The world’s largest bat is on the brink of extinction and widely hunted by humans.

On February 14th Susan Tsang, a former Fulbright researcher at the City College of New York (CCNY), led a study showing that the number of fox espresso bats, the world’s largest bat species, was rapidly declining and was widely hunted in Indonesia and the Philippines,media reported. The researchers say the hunt not only reduces the number of rare fox tasers, but also exposes humans to animal-borne pathogens known as zoonotic diseases.

Experts at the City College of New York found that fox bats originated in an Indonesian island group called Wallacea. Fox bats fly up to 60kilometers a night in search of food, and the distance between their habitats is hundreds of kilometers.

In the absence of competitors, fox esclose sits often fly to other islands and differentiate into different species. The island is therefore crucial to the evolution and preservation of this large population of about 65 mammals. But it’s worth noting that fox estota is also important to these islands.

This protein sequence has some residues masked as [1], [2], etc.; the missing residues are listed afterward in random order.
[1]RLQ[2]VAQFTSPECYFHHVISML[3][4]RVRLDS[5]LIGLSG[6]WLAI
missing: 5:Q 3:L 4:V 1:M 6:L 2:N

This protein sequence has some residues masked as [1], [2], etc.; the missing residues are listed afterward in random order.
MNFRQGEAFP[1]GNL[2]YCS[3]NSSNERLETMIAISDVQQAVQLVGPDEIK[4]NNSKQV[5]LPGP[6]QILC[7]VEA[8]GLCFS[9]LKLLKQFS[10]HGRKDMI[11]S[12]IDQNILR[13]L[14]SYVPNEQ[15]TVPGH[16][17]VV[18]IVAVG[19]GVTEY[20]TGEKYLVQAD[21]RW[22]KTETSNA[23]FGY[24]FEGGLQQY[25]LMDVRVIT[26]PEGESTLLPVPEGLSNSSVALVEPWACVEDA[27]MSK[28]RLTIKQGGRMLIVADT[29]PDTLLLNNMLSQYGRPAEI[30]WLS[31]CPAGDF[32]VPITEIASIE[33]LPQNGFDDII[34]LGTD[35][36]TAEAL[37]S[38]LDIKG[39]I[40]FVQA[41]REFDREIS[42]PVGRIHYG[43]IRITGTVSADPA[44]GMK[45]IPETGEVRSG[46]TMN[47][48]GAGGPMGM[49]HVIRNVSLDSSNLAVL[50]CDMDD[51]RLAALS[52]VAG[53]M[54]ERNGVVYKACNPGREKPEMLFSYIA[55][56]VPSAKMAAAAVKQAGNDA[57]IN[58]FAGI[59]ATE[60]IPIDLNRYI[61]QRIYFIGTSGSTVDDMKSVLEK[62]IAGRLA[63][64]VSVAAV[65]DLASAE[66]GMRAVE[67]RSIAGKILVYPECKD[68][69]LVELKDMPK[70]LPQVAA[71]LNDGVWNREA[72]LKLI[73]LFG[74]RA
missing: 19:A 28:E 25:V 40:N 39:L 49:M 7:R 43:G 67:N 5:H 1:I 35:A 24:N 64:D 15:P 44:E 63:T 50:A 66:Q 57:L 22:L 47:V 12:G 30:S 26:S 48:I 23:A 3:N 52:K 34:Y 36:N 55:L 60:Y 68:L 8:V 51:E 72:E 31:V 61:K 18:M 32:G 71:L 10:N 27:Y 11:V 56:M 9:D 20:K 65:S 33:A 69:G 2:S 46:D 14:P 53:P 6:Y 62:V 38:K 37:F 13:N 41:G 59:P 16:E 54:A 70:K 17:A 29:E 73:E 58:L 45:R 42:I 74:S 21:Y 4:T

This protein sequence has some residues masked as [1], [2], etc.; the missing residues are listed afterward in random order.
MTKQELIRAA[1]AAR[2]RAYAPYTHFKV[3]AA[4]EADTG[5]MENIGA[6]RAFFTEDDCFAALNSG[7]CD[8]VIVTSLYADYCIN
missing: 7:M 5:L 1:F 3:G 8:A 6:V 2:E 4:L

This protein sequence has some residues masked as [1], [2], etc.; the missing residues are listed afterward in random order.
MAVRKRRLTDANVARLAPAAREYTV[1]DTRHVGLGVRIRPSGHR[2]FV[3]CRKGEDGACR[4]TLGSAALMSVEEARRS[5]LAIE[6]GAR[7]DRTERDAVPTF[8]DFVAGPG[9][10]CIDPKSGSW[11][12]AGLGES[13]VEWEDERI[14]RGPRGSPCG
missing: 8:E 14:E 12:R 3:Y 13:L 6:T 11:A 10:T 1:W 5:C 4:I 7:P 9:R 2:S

Researchers say island-specific species are often more likely to be endangered than on the mainland, especially in the face of human vandalism. In tropical rainforests, fox esfastic bats are important seed spreaders and pollinators, and forest trees on islands often rely on bats for regeneration. Therefore, fox bats also need to be relocated to develop management plans to fully protect them.

The world's largest bat is on the brink of extinction and widely hunted by humans.